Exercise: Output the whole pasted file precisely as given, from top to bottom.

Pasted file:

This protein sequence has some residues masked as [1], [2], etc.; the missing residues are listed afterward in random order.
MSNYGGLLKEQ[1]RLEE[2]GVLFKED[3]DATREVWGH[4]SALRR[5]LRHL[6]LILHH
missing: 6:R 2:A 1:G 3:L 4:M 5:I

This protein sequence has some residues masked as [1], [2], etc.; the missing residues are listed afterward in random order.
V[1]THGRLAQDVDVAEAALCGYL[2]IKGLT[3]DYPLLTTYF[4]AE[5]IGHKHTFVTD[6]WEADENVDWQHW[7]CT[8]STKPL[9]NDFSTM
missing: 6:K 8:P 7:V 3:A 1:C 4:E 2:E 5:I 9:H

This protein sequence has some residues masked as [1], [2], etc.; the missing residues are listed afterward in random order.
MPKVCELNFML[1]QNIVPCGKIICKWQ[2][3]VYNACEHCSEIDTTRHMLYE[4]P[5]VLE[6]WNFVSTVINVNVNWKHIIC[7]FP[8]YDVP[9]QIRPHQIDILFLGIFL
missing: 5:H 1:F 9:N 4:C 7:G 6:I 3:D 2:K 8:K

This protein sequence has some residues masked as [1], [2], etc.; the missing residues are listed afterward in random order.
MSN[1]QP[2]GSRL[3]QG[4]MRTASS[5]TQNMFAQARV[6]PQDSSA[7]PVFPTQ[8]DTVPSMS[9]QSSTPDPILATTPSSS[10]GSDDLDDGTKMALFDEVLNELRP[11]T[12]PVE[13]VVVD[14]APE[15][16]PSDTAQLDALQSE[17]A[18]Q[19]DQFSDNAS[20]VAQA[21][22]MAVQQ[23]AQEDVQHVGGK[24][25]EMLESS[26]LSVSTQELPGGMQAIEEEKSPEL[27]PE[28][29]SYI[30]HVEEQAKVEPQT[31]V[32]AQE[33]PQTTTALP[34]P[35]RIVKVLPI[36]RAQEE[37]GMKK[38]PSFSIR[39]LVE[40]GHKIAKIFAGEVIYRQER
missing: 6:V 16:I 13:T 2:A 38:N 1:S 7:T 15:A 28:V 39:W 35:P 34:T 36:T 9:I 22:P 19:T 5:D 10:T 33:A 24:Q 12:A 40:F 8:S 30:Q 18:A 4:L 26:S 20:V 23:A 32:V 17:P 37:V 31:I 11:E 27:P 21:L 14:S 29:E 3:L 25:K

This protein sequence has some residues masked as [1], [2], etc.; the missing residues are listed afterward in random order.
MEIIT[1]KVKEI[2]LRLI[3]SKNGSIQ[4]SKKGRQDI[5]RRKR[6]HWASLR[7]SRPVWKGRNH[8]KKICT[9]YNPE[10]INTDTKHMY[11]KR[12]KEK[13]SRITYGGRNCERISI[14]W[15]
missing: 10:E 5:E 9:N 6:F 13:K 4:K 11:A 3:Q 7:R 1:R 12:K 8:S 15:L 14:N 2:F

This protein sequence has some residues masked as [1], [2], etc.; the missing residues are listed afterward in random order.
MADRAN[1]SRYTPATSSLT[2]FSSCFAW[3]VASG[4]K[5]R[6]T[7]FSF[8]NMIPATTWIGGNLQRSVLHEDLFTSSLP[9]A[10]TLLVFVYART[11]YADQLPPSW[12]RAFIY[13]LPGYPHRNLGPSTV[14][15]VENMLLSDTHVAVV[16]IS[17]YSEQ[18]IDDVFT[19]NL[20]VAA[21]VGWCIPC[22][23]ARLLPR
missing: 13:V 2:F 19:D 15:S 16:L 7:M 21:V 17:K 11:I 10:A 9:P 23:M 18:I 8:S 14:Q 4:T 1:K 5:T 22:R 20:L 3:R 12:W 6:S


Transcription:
This protein sequence has some residues masked as [1], [2], etc.; the missing residues are listed afterward in random order.
MSNYGGLLKEQ[1]RLEE[2]GVLFKED[3]DATREVWGH[4]SALRR[5]LRHL[6]LILHH
missing: 6:R 2:A 1:G 3:L 4:M 5:I

This protein sequence has some residues masked as [1], [2], etc.; the missing residues are listed afterward in random order.
V[1]THGRLAQDVDVAEAALCGYL[2]IKGLT[3]DYPLLTTYF[4]AE[5]IGHKHTFVTD[6]WEADENVDWQHW[7]CT[8]STKPL[9]NDFSTM
missing: 6:K 8:P 7:V 3:A 1:C 4:E 2:E 5:I 9:H

This protein sequence has some residues masked as [1], [2], etc.; the missing residues are listed afterward in random order.
MPKVCELNFML[1]QNIVPCGKIICKWQ[2][3]VYNACEHCSEIDTTRHMLYE[4]P[5]VLE[6]WNFVSTVINVNVNWKHIIC[7]FP[8]YDVP[9]QIRPHQIDILFLGIFL
missing: 5:H 1:F 9:N 4:C 7:G 6:I 3:D 2:K 8:K

This protein sequence has some residues masked as [1], [2], etc.; the missing residues are listed afterward in random order.
MSN[1]QP[2]GSRL[3]QG[4]MRTASS[5]TQNMFAQARV[6]PQDSSA[7]PVFPTQ[8]DTVPSMS[9]QSSTPDPILATTPSSS[10]GSDDLDDGTKMALFDEVLNELRP[11]T[12]PVE[13]VVVD[14]APE[15][16]PSDTAQLDALQSE[17]A[18]Q[19]DQFSDNAS[20]VAQA[21][22]MAVQQ[23]AQEDVQHVGGK[24][25]EMLESS[26]LSVSTQELPGGMQAIEEEKSPEL[27]PE[28][29]SYI[30]HVEEQAKVEPQT[31]V[32]AQE[33]PQTTTALP[34]P[35]RIVKVLPI[36]RAQEE[37]GMKK[38]PSFSIR[39]LVE[40]GHKIAKIFAGEVIYRQER
missing: 6:V 16:I 13:T 2:A 38:N 1:S 7:T 15:A 28:V 39:W 35:P 34:T 36:T 9:I 22:P 19:T 5:D 10:T 33:A 24:Q 12:A 40:F 8:S 30:Q 18:A 4:L 26:S 20:V 23:A 32:V 17:P 37:V 31:I 11:E 27:P 21:L 14:S 29:E 3:L 25:K

This protein sequence has some residues masked as [1], [2], etc.; the missing residues are listed afterward in random order.
MEIIT[1]KVKEI[2]LRLI[3]SKNGSIQ[4]SKKGRQDI[5]RRKR[6]HWASLR[7]SRPVWKGRNH[8]KKICT[9]YNPE[10]INTDTKHMY[11]KR[12]KEK[13]SRITYGGRNCERISI[14]W[15]
missing: 10:E 5:E 9:N 6:F 13:K 4:K 11:A 3:Q 7:R 1:R 12:K 8:S 15:L 14:N 2:F

This protein sequence has some residues masked as [1], [2], etc.; the missing residues are listed afterward in random order.
MADRAN[1]SRYTPATSSLT[2]FSSCFAW[3]VASG[4]K[5]R[6]T[7]FSF[8]NMIPATTWIGGNLQRSVLHEDLFTSSLP[9]A[10]TLLVFVYART[11]YADQLPPSW[12]RAFIY[13]LPGYPHRNLGPSTV[14][15]VENMLLSDTHVAVV[16]IS[17]YSEQ[18]IDDVFT[19]NL[20]VAA[21]VGWCIPC[22][23]ARLLPR
missing: 13:V 2:F 19:D 15:S 16:L 7:M 21:V 17:K 11:I 10:A 9:P 23:M 18:I 8:S 14:Q 4:T 1:K 5:T 22:R 20:L 3:R 12:W 6:S